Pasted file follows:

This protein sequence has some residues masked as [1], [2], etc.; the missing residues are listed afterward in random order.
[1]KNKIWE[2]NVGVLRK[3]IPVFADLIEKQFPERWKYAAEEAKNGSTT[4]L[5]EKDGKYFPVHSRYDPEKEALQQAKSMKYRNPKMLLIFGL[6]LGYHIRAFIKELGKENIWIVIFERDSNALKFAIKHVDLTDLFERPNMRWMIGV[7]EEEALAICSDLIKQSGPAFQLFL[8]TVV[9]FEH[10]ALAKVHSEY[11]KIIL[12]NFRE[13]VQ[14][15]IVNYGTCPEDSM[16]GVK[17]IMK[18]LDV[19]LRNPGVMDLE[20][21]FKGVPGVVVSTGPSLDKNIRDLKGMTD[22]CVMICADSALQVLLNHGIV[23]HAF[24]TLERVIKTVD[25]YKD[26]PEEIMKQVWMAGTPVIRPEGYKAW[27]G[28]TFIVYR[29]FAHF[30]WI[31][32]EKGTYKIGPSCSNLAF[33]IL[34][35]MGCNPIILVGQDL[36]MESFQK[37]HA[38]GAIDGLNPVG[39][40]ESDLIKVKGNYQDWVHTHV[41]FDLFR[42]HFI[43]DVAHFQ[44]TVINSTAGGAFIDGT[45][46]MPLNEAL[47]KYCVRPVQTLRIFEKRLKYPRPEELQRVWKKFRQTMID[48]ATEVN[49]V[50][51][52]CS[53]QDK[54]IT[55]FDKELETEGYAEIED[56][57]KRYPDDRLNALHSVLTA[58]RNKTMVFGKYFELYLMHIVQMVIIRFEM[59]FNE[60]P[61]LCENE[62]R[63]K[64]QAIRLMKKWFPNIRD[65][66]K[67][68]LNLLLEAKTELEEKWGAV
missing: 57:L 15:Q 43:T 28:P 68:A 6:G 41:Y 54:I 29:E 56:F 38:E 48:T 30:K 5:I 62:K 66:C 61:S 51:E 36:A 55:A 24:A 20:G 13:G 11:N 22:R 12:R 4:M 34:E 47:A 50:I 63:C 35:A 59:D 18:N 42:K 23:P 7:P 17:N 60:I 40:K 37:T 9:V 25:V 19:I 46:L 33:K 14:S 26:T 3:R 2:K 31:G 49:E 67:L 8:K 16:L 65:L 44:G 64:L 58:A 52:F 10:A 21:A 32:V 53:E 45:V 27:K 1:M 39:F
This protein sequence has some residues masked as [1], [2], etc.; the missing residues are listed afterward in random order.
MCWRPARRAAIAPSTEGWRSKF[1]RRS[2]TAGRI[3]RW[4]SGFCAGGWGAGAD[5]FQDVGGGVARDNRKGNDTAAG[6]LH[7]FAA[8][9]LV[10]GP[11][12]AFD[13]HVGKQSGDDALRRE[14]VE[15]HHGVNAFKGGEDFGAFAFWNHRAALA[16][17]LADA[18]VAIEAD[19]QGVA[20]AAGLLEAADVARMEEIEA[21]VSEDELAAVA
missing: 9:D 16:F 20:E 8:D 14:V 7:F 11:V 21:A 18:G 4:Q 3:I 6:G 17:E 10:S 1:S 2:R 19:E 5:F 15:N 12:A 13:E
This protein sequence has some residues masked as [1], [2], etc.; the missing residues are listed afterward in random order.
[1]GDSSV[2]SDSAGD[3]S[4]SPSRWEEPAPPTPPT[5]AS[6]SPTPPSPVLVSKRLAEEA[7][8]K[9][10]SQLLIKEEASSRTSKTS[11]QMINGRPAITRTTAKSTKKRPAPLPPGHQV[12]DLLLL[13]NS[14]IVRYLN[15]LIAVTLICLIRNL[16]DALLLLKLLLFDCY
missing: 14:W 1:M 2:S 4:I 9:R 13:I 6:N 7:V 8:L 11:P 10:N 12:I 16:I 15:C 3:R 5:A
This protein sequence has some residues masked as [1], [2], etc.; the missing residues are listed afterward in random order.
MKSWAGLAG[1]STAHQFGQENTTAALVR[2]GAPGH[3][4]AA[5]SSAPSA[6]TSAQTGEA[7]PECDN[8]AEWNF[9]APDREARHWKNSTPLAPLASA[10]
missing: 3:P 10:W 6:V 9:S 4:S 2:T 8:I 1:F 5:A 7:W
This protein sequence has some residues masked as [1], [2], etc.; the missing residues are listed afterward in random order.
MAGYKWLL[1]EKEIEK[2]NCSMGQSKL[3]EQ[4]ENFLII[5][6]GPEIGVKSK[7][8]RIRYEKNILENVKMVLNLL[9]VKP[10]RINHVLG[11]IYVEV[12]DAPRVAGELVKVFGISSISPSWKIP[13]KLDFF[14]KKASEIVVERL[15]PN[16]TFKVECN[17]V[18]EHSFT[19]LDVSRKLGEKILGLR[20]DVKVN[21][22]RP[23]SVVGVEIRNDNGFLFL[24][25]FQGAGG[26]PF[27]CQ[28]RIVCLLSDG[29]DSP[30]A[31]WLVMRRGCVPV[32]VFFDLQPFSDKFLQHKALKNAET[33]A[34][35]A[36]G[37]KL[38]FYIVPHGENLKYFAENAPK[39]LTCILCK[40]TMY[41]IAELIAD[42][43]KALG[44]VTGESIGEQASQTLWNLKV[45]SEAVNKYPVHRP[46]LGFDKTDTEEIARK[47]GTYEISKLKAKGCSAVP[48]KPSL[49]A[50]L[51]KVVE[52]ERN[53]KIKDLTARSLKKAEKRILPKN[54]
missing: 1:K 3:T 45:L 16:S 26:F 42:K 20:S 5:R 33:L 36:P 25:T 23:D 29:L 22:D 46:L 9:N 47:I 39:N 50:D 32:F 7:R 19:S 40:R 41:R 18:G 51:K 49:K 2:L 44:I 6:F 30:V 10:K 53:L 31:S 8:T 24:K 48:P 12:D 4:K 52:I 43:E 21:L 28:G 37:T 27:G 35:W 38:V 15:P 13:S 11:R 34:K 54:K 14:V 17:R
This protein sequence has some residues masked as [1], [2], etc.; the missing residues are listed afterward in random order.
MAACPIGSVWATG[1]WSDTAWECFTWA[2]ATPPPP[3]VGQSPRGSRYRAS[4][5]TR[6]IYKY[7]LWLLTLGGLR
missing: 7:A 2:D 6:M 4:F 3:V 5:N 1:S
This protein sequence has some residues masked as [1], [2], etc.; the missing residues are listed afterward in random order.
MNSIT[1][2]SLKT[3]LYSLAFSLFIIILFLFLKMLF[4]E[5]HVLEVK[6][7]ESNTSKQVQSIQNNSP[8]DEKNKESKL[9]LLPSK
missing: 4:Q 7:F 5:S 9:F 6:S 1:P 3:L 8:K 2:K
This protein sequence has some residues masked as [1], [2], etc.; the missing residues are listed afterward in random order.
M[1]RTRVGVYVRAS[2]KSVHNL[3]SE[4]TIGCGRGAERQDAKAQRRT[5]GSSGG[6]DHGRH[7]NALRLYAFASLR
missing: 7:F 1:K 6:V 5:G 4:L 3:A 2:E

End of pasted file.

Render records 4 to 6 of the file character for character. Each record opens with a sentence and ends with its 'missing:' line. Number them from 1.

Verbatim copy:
This protein sequence has some residues masked as [1], [2], etc.; the missing residues are listed afterward in random order.
MKSWAGLAG[1]STAHQFGQENTTAALVR[2]GAPGH[3][4]AA[5]SSAPSA[6]TSAQTGEA[7]PECDN[8]AEWNF[9]APDREARHWKNSTPLAPLASA[10]
missing: 3:P 10:W 6:V 9:S 4:S 2:T 8:I 1:F 5:A 7:W
This protein sequence has some residues masked as [1], [2], etc.; the missing residues are listed afterward in random order.
MAGYKWLL[1]EKEIEK[2]NCSMGQSKL[3]EQ[4]ENFLII[5][6]GPEIGVKSK[7][8]RIRYEKNILENVKMVLNLL[9]VKP[10]RINHVLG[11]IYVEV[12]DAPRVAGELVKVFGISSISPSWKIP[13]KLDFF[14]KKASEIVVERL[15]PN[16]TFKVECN[17]V[18]EHSFT[19]LDVSRKLGEKILGLR[20]DVKVN[21][22]RP[23]SVVGVEIRNDNGFLFL[24][25]FQGAGG[26]PF[27]CQ[28]RIVCLLSDG[29]DSP[30]A[31]WLVMRRGCVPV[32]VFFDLQPFSDKFLQHKALKNAET[33]A[34][35]A[36]G[37]KL[38]FYIVPHGENLKYFAENAPK[39]LTCILCK[40]TMY[41]IAELIAD[42][43]KALG[44]VTGESIGEQASQTLWNLKV[45]SEAVNKYPVHRP[46]LGFDKTDTEEIARK[47]GTYEISKLKAKGCSAVP[48]KPSL[49]A[50]L[51]KVVE[52]ERN[53]KIKDLTARSLKKAEKRILPKN[54]
missing: 1:K 3:T 45:L 16:S 26:F 42:K 20:S 5:R 33:L 36:P 25:T 23:D 29:L 22:D 46:L 9:N 47:I 39:N 50:D 32:F 7:R 19:S 40:R 41:R 18:G 51:K 49:K 2:L 44:I 6:F 30:V 10:K 53:L 31:S 8:T 24:K 48:P 12:D 4:K 52:I 43:E 21:L 28:G 37:T 27:G 35:W 38:V 15:P 13:S 11:R 34:K 54:K 14:V 17:R
This protein sequence has some residues masked as [1], [2], etc.; the missing residues are listed afterward in random order.
MAACPIGSVWATG[1]WSDTAWECFTWA[2]ATPPPP[3]VGQSPRGSRYRAS[4][5]TR[6]IYKY[7]LWLLTLGGLR
missing: 7:A 2:D 6:M 4:F 3:V 5:N 1:S